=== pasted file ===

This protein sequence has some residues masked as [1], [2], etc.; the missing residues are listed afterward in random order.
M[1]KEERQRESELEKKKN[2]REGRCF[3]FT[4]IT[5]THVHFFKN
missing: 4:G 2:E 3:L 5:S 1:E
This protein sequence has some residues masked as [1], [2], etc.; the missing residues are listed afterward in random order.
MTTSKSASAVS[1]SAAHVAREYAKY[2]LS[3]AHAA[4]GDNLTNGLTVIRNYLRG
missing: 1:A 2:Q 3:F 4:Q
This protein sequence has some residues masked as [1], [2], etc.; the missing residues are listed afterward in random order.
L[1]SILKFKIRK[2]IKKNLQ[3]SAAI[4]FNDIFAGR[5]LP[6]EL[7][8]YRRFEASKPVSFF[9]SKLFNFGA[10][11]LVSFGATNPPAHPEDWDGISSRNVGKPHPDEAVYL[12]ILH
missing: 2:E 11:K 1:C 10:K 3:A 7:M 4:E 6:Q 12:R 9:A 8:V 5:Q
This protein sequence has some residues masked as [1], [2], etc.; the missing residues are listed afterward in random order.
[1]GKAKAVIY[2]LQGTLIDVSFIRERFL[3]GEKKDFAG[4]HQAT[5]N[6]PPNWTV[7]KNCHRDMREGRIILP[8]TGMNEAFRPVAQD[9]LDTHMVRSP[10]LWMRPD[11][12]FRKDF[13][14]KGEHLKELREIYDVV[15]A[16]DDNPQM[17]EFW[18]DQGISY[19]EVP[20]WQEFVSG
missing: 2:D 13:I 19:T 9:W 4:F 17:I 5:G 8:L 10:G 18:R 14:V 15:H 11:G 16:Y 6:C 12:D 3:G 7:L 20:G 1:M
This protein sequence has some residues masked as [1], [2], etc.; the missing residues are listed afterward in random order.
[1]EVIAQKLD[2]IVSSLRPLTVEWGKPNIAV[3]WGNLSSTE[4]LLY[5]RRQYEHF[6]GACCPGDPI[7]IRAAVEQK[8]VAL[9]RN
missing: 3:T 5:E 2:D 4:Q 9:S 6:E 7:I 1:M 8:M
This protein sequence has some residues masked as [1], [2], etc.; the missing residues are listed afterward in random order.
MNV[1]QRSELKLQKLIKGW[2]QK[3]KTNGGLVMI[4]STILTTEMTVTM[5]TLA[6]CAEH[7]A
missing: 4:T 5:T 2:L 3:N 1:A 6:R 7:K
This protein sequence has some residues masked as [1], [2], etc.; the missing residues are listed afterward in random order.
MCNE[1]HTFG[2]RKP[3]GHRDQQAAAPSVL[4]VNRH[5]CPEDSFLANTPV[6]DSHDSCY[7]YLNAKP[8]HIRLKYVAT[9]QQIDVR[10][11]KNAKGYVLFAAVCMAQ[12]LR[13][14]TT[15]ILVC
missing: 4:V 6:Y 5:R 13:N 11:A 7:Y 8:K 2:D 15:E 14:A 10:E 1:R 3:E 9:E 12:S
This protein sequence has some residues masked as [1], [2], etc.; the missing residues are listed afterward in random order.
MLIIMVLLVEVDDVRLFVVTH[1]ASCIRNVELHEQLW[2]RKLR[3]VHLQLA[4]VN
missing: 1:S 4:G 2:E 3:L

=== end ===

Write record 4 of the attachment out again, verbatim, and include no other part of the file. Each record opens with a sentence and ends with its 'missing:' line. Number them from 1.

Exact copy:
This protein sequence has some residues masked as [1], [2], etc.; the missing residues are listed afterward in random order.
[1]GKAKAVIY[2]LQGTLIDVSFIRERFL[3]GEKKDFAG[4]HQAT[5]N[6]PPNWTV[7]KNCHRDMREGRIILP[8]TGMNEAFRPVAQD[9]LDTHMVRSP[10]LWMRPD[11][12]FRKDF[13][14]KGEHLKELREIYDVV[15]A[16]DDNPQM[17]EFW[18]DQGISY[19]EVP[20]WQEFVSG
missing: 2:D 13:I 19:T 9:W 4:F 17:I 5:G 8:L 10:G 18:R 14:V 15:H 11:G 16:Y 6:C 12:D 3:G 7:L 20:G 1:M